Boston Red Sox

  • Xander Bogaerts is officially a free agent, and dangerously close to slipping away from the Boston Red Sox. That is, if they wanted to re-sign him in the first place.

    Bogaerts opted out of his contract on Monday, and that news came amid a lack of positive signs for the Red Sox’prospects of bringing him back. And one of the first reports out of the GM Meetings in Las Vegas is certainly not promising for anyone hoping Bogaerts would remain in Boston.

    The report is from Mark Feinsand at MLB.com, and it paints a picture of a Red Sox team that still views Bogaerts as their “Plan A” at shortstop, but feels relatively comfortable going with “Plan B.” It feels too much like the real plan is to move on from Bogaerts and shift Trevor Story to shortstop.

  • Zolak & Bertrand | Is Xander Bogaerts As Good As Gone?

  • A source went on the record with Feinsand as saying: “It doesn’t seem like they’re going to spend big on a shortstop. They knew this was a possibility when they signed [Trevor] Story last year.”

    Feinsand reported that the Red Sox “have started reaching out to some teams regarding the availability of their second basemen,” in hopes of having a trade ready to pull the trigger on in the event that Bogaerts leaves. The Red Sox won’t be able to replace Bogaerts’ total package with a second baseman, certainly not in free agency, but could land a solid starter via trade.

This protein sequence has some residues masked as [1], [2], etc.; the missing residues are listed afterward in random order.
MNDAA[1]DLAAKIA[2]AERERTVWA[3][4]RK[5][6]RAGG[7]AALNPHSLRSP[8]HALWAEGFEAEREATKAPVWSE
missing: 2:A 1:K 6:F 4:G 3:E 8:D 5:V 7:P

The shortstop market is exceptional this off-season, with Bogaerts joining Carlos Correa, Trea Turner, and Dansby Swanson. But if the Red Sox do want to spend on a big name in free agency, it seems like they prefer to do it at a different position, and they’ll have opportunities. Outfielder Aaron Judge, and starting pitchers Jacob de Grom and Carlos Rodon, are among the biggest names available. Or they could, you know, pay Rafael Devers.

    Anyway, here’s a quick list of second base possibilities to know about ahead of a crucial off-season for the Red Sox, in the (likely) event that they’re losing Bogaerts…

  • Luis Arraez, Twins

    Aug 24, 2021; Boston, Massachusetts, USA; Minnesota Twins third baseman Luis Arraez (2) hits a single against the Boston Red Sox during the fourth inning at Fenway Park. Mandatory Credit: Gregory Fisher-USA TODAY Sports